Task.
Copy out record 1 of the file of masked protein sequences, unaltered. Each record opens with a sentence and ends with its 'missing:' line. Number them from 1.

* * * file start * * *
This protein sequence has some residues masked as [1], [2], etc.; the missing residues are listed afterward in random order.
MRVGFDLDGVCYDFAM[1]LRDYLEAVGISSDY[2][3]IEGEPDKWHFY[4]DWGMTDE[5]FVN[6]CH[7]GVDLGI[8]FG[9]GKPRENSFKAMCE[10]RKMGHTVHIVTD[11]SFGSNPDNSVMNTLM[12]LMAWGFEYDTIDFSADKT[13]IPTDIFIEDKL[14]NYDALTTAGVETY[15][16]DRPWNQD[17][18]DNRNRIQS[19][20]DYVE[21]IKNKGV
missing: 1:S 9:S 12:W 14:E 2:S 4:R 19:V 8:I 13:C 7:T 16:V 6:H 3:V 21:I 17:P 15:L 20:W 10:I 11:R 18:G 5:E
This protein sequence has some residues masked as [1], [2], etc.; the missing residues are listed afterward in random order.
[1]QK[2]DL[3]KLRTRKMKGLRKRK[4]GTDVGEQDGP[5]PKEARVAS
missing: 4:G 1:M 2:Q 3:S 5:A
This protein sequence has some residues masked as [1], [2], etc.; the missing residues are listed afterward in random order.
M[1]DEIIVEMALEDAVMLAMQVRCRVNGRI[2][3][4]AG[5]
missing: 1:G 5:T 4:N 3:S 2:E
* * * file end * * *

This protein sequence has some residues masked as [1], [2], etc.; the missing residues are listed afterward in random order.
MRVGFDLDGVCYDFAM[1]LRDYLEAVGISSDY[2][3]IEGEPDKWHFY[4]DWGMTDE[5]FVN[6]CH[7]GVDLGI[8]FG[9]GKPRENSFKAMCE[10]RKMGHTVHIVTD[11]SFGSNPDNSVMNTLM[12]LMAWGFEYDTIDFSADKT[13]IPTDIFIEDKL[14]NYDALTTAGVETY[15][16]DRPWNQD[17][18]DNRNRIQS[19][20]DYVE[21]IKNKGV
missing: 1:S 9:S 12:W 14:E 2:S 4:R 19:V 8:I 13:C 7:T 16:V 6:H 3:V 21:I 17:P 15:L 20:W 10:I 11:R 18:G 5:E